I remember hearing about these a long time ago, and wished they were available/affordable. It was a really clever invention - a single vertical column of LEDs, and a mechanically resonant mirror system which scanned across the LED column at a constant speed, so that if the LEDs were turned on and off at the right intervals, a virtual image would be formed. Well one showed up on haggle.com so I finally got to try it out. It was supposedly manufactured in 1989.

The LEDs are red. It looks similar to the Virtual Game Boy display, except that it's a monocular. If you view it with your dominant eye, you can indeed see the display and your environment at the same time; it looks as if it's floating in front of whatever else you might be looking at. There is a focus adjustment, but I found that my eye could focus on the image regardless how that was set; so it's really more like a depth adjustment. It should probably be set so that you can switch back and forth between focusing on the real world or the display with minimal effort. You'd want it set differently for reading and viewing at the same time than for say augmented-reality applications.

It seems to have a total resolution of 720x280; the docs say that you can write programs for this mode. By default the driver card emulates CGA, so 640x200 and 320x200 graphics modes are available in addition to 80x25 text with no ususual programming. I would imagine that some available dots go unused in these modes. There are no shading levels; each dot is either on or off. The connector is an 8-pin mini-DIN. I'm guessing it uses a synchronous serial connection to control the dots in real-time. There is a normal-looking CGA controller on the card, and a programmable logic device that probably implements the custom serial interface. The manual mentions that information is available about how to interface the display to custom systems, and says that it is a serial interface. So they would need power, ground, data, a clock, and some retrace signals - perhaps a vertical end-of-column signal and an end-of-scan signal for the whole screen. There are more than this many pins on the connector though. It's also possible that it is scanned like a CRT, with a row of LEDs and the mirror scanning vertically, but that would have necessitated a lot more LEDs and they probably wouldn't have done it, to save cost. Its maximum frame rate is 30, but it has memory to store the entire screen image, so perhaps it scans at a higher rate; it certainly didn't have any visible flicker AFAICT. It was patented in 1980, so presumably the design is public- domain now (it presumably has expired). It has been proposed to include this device in a pager, so that it would be possible to view full-size fax pages by holding it up to your eye. I would think we could build full-color displays like this by now; but I'm not sure if it is possible to create multiple colors of LEDs on a single semiconductor substrate.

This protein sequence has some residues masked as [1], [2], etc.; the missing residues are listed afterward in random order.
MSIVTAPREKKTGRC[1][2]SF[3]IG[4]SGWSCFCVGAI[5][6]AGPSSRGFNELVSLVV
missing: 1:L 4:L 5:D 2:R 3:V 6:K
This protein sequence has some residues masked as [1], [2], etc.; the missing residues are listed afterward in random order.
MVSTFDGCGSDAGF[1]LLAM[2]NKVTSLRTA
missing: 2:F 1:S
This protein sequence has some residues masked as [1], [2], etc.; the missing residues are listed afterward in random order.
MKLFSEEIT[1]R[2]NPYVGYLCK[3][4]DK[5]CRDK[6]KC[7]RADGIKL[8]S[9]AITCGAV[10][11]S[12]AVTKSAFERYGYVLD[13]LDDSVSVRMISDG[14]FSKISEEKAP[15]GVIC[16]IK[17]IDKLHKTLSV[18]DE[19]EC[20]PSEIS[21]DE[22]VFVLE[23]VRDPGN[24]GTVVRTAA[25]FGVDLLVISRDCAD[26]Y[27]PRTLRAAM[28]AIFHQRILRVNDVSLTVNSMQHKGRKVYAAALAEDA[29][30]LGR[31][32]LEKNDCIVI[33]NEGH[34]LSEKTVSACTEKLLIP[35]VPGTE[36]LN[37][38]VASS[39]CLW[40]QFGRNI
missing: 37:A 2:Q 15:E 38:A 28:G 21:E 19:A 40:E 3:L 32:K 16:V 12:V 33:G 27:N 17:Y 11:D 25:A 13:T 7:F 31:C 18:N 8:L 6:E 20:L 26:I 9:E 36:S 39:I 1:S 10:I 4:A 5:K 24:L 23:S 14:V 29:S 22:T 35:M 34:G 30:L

The mirror bouncing back and forth causes some vibration, but not enough to be noticeable when wearing the headband.

The Linux console driver works with no changes. It looks like MCGA mode (320x200) might be supported in X but I haven't tried that yet. I had a hard time taking the screen-shot picture; trust me, it looks a lot more readable in real-life. For a CGA-resolution display, it looks way more crisp than any other CGA display I've ever seen. The third picture shows the cable connected to the ISA card to drive the display.


More info at http://www.ndirect.co.uk/~vr-systems/priveye1.htm, including a statement that this company sells them (still, or is this just an old web page?)

A wearable computer timeline at http://www-ics.ee.ic.ac.uk/surp99/article1/cml97/ mentions the Private Eye.